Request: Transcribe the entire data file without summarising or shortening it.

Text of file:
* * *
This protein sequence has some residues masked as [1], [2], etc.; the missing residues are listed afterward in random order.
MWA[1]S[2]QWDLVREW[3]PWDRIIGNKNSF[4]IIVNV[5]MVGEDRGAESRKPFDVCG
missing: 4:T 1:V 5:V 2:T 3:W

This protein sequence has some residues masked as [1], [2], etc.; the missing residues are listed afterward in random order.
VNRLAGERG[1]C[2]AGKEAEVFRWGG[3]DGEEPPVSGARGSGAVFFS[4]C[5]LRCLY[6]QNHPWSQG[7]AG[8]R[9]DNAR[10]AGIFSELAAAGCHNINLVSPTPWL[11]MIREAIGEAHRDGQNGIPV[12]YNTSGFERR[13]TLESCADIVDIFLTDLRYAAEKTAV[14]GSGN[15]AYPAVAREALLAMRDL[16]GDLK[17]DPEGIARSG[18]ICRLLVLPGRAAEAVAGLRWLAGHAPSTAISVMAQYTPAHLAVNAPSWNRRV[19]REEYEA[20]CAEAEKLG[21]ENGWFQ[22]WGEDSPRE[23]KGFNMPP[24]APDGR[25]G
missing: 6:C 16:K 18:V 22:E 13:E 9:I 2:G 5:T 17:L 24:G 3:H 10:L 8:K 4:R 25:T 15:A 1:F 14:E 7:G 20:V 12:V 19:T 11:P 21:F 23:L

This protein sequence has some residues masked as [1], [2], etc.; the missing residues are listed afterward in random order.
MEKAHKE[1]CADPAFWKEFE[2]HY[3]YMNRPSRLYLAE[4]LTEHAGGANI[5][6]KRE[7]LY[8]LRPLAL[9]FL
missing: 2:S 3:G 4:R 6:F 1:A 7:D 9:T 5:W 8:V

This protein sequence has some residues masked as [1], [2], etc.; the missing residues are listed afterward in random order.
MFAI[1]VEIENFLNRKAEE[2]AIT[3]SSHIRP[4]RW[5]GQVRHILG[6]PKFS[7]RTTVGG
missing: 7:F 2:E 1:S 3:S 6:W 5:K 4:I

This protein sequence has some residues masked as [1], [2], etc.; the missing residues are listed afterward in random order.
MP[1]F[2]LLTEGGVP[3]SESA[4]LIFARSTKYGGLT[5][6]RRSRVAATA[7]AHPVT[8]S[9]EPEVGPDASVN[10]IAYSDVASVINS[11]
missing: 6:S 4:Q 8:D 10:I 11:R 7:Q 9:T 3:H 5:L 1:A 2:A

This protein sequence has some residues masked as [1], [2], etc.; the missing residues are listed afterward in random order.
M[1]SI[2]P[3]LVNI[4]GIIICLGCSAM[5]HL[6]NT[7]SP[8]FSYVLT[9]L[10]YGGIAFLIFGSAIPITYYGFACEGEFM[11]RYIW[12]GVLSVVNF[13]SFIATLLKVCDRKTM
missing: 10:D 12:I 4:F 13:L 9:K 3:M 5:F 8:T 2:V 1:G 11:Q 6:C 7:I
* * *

This protein sequence has some residues masked as [1], [2], etc.; the missing residues are listed afterward in random order.
MWA[1]S[2]QWDLVREW[3]PWDRIIGNKNSF[4]IIVNV[5]MVGEDRGAESRKPFDVCG
missing: 4:T 1:V 5:V 2:T 3:W

This protein sequence has some residues masked as [1], [2], etc.; the missing residues are listed afterward in random order.
VNRLAGERG[1]C[2]AGKEAEVFRWGG[3]DGEEPPVSGARGSGAVFFS[4]C[5]LRCLY[6]QNHPWSQG[7]AG[8]R[9]DNAR[10]AGIFSELAAAGCHNINLVSPTPWL[11]MIREAIGEAHRDGQNGIPV[12]YNTSGFERR[13]TLESCADIVDIFLTDLRYAAEKTAV[14]GSGN[15]AYPAVAREALLAMRDL[16]GDLK[17]DPEGIARSG[18]ICRLLVLPGRAAEAVAGLRWLAGHAPSTAISVMAQYTPAHLAVNAPSWNRRV[19]REEYEA[20]CAEAEKLG[21]ENGWFQ[22]WGEDSPRE[23]KGFNMPP[24]APDGR[25]G
missing: 6:C 16:K 18:V 22:E 13:E 9:I 2:G 5:T 17:L 24:G 3:H 10:L 8:K 4:R 25:T 15:A 1:F 14:E 7:G 20:V 12:V 19:T 11:P 21:F 23:L

This protein sequence has some residues masked as [1], [2], etc.; the missing residues are listed afterward in random order.
MEKAHKE[1]CADPAFWKEFE[2]HY[3]YMNRPSRLYLAE[4]LTEHAGGANI[5][6]KRE[7]LY[8]LRPLAL[9]FL
missing: 2:S 3:G 4:R 6:F 1:A 7:D 9:T 5:W 8:V

This protein sequence has some residues masked as [1], [2], etc.; the missing residues are listed afterward in random order.
MFAI[1]VEIENFLNRKAEE[2]AIT[3]SSHIRP[4]RW[5]GQVRHILG[6]PKFS[7]RTTVGG
missing: 7:F 2:E 1:S 3:S 6:W 5:K 4:I

This protein sequence has some residues masked as [1], [2], etc.; the missing residues are listed afterward in random order.
MP[1]F[2]LLTEGGVP[3]SESA[4]LIFARSTKYGGLT[5][6]RRSRVAATA[7]AHPVT[8]S[9]EPEVGPDASVN[10]IAYSDVASVINS[11]
missing: 6:S 4:Q 8:D 10:I 11:R 7:Q 9:T 3:H 5:L 1:A 2:A

This protein sequence has some residues masked as [1], [2], etc.; the missing residues are listed afterward in random order.
M[1]SI[2]P[3]LVNI[4]GIIICLGCSAM[5]HL[6]NT[7]SP[8]FSYVLT[9]L[10]YGGIAFLIFGSAIPITYYGFACEGEFM[11]RYIW[12]GVLSVVNF[13]SFIATLLKVCDRKTM
missing: 10:D 12:I 4:F 13:L 9:K 3:M 5:F 8:T 2:V 1:G 11:Q 6:C 7:I